Specialization and performance trade‐offs across hosts in cactophilic Drosophila species
BOUZAS, SANTIAGO; BARBARICH, MARÍA F.; SOTO, EDUARDO M.; PADRÓ, JULIÁN; CARREIRA, VALERIA P.; SOTO, IGNACIO M.
WILEY-BLACKWELL PUBLISHING, INC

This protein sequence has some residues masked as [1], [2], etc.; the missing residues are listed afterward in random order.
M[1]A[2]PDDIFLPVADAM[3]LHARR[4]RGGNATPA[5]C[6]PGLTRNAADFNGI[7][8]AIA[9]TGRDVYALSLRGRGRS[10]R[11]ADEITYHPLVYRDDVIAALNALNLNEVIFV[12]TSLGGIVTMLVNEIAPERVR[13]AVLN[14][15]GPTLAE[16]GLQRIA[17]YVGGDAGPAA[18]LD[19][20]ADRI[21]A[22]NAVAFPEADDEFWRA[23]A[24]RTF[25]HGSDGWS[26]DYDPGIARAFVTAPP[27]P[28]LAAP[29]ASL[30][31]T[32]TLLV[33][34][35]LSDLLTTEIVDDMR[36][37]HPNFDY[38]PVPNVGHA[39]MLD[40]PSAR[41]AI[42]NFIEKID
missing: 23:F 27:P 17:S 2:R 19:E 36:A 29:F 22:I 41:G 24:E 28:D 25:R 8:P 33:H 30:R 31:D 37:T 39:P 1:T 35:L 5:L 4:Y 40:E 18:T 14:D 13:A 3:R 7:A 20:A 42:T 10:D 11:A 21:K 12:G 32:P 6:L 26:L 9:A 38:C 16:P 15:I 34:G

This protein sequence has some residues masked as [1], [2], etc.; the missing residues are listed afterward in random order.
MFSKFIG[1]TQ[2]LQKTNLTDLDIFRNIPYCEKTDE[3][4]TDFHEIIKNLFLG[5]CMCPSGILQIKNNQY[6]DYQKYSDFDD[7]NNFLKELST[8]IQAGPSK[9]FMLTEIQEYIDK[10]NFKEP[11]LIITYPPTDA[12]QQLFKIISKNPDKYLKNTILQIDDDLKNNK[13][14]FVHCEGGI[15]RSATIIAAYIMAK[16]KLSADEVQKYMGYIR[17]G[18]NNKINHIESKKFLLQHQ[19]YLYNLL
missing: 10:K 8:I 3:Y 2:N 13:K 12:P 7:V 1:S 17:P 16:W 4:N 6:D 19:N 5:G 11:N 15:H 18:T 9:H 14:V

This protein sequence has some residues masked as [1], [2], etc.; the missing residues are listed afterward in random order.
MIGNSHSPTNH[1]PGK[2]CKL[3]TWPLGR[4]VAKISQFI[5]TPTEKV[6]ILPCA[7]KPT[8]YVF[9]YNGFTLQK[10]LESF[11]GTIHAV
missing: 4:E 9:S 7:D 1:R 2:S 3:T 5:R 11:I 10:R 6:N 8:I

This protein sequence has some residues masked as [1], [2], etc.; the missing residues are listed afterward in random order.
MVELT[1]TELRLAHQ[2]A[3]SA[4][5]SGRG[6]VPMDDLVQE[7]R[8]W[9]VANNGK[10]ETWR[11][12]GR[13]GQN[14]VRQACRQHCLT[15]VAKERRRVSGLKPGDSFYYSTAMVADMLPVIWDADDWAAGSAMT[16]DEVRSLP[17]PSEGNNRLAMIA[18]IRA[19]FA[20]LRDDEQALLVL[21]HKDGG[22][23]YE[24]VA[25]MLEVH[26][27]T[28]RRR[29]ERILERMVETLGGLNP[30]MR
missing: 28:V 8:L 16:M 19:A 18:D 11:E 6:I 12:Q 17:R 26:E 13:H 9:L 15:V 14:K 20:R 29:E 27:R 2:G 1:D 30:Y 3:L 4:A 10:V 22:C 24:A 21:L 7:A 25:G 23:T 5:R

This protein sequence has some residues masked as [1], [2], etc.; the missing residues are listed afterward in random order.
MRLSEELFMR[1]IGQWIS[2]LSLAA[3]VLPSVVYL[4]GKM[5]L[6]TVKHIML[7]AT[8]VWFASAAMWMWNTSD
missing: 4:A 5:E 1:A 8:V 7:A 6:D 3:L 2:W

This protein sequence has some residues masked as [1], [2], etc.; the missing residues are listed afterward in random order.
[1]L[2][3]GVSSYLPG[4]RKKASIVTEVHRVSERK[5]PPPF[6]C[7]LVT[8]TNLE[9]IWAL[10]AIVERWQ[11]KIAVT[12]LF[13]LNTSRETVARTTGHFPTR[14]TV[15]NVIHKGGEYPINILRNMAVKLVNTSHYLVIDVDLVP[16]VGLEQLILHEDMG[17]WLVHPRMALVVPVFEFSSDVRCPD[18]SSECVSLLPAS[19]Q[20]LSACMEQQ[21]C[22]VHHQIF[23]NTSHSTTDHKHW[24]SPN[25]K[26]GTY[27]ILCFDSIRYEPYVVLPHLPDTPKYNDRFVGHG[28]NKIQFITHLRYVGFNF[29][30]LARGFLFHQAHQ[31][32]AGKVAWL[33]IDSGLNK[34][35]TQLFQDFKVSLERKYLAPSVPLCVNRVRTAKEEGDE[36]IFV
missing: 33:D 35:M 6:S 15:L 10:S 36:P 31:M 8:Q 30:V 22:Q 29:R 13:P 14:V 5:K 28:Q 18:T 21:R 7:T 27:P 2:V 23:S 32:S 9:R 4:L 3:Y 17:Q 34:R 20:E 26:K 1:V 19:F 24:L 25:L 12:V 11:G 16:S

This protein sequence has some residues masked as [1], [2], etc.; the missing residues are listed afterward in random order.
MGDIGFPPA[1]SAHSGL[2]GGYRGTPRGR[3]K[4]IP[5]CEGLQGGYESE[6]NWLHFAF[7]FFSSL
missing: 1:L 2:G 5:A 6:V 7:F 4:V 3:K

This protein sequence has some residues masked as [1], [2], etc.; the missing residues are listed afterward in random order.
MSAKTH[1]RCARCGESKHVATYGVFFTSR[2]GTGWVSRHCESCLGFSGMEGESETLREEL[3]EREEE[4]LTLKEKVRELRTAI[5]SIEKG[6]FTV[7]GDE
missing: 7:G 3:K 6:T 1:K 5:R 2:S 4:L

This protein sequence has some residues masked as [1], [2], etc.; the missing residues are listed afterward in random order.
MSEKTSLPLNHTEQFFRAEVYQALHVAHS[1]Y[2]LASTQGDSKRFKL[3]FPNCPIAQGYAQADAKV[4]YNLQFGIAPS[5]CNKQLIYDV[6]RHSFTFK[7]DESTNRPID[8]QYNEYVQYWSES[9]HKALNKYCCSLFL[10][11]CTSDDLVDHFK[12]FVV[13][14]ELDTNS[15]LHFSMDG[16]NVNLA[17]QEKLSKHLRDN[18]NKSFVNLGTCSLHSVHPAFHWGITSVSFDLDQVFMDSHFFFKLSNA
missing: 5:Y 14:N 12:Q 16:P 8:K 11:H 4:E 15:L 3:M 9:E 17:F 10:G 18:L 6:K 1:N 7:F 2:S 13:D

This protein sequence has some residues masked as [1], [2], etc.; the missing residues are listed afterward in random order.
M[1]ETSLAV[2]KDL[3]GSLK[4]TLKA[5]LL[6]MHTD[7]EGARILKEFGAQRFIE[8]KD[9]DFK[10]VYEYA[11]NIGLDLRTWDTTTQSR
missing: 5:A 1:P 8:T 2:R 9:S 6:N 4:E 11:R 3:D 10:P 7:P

Abstract. 1. We assessed the host-related niche breadth for D. koepferae andD. buzzatii, a pair of sibling cactophilic species with contrasting backgrounds of hostuse. We tested for the ?Jack of all trades- Master of none? scenario predicting a moreevident exhibition in D. buzzatii rather than in the supposedly specialist D. koepferae.2. Additionally, using laboratory strains of both species selected for toleranceto extremely high concentrations of a columnar cacti?s secondary metabolites, wetested whether adaptation to a high-demanding host involved the loss of performancecapabilities in other hosts.3. D. buzzatii was more affected by the artificial host shifts than D. koepferae whichpresented an overall better performance when rearing in novel columnar hosts.4. Artificially selected strains of D. buzzatii performed poorer in both novel and nativenatural hosts compared with control strain indicating that adaptation carried associatedcosts regarding the potential to exploit other cacti. Conversely, artificial evolution of theD. koepferae?s strains did not translate into decreased performance in other hosts.5. D. buzzatii complied better with the predictions of the Jack of all trades-Master ofnone hypothesis.6. Host specialization is a dynamic feature in the repleta group and a major driver ofdiversification in its evolutionary history. As the group presents an Opuntia breeder asthe ancestral condition, D. buzzatii would represent not only a plesiomorphic state ofhost use but also the ancestral ecological strategy of specialization.